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Book Chapter

The usage-based theory of language acquisition


Tomasello,  Michael       
Department of Developmental and Comparative Psychology, Max Planck Institute for Evolutionary Anthropology, Max Planck Society;

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Tomasello, M. (2009). The usage-based theory of language acquisition. In Edith L. Bavin (Ed.), The Cambridge handbook of child language (pp. 69-87). Cambridge: Cambridge Univ. Press. doi:10.1017/CBO9780511576164.005.

Cite as: https://hdl.handle.net/11858/00-001M-0000-000F-FAB6-1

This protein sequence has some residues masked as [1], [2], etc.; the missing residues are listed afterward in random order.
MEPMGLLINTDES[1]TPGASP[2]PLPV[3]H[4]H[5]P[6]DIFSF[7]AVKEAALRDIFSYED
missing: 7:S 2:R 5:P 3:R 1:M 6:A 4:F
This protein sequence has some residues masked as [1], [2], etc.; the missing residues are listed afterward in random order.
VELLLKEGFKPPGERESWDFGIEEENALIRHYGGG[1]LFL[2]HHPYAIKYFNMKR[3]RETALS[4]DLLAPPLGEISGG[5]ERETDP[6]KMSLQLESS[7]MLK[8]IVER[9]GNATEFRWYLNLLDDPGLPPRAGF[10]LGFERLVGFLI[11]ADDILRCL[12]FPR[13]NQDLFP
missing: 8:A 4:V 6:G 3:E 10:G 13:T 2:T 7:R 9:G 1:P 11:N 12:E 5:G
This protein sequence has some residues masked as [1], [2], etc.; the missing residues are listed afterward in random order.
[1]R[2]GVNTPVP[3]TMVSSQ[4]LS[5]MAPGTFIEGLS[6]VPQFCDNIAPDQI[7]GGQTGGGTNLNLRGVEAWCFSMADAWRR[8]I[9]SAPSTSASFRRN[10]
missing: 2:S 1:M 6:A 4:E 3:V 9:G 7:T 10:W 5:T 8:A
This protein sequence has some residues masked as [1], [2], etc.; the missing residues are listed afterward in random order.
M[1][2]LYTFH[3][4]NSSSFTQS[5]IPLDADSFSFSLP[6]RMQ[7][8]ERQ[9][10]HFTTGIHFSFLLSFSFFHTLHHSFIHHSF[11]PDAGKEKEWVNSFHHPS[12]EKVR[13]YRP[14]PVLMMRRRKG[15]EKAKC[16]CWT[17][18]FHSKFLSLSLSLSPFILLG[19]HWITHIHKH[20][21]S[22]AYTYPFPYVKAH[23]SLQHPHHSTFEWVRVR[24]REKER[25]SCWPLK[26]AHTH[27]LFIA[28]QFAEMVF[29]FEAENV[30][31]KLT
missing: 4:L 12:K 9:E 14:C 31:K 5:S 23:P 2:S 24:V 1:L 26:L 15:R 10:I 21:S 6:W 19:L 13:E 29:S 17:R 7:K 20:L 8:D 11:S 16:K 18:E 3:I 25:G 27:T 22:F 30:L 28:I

This chapter provides a synoptic account of the usage-based approach to language acquisition, in both its functional and grammatical dimensions. It investigates how children extract words from utterances and, at the same time, how they find analogical patterns across utterances and thereby abstract meaningful grammatical constructions. From the point of view of linguistic form, the utterance-level constructions underlying children's earliest multi-word utterances come in three types: word combinations, pivot schemas, and item-based constructions. Item-based constructions go beyond pivot schemas in having syntactic marking as an integral part of the construction. More formally oriented theorists object on a number of grounds to this usage based, item-based approach to child language acquisition. All of this is done with general cognitive processes, and universals of linguistic structure derive from the fact that people everywhere have the same set of general cognitive processes.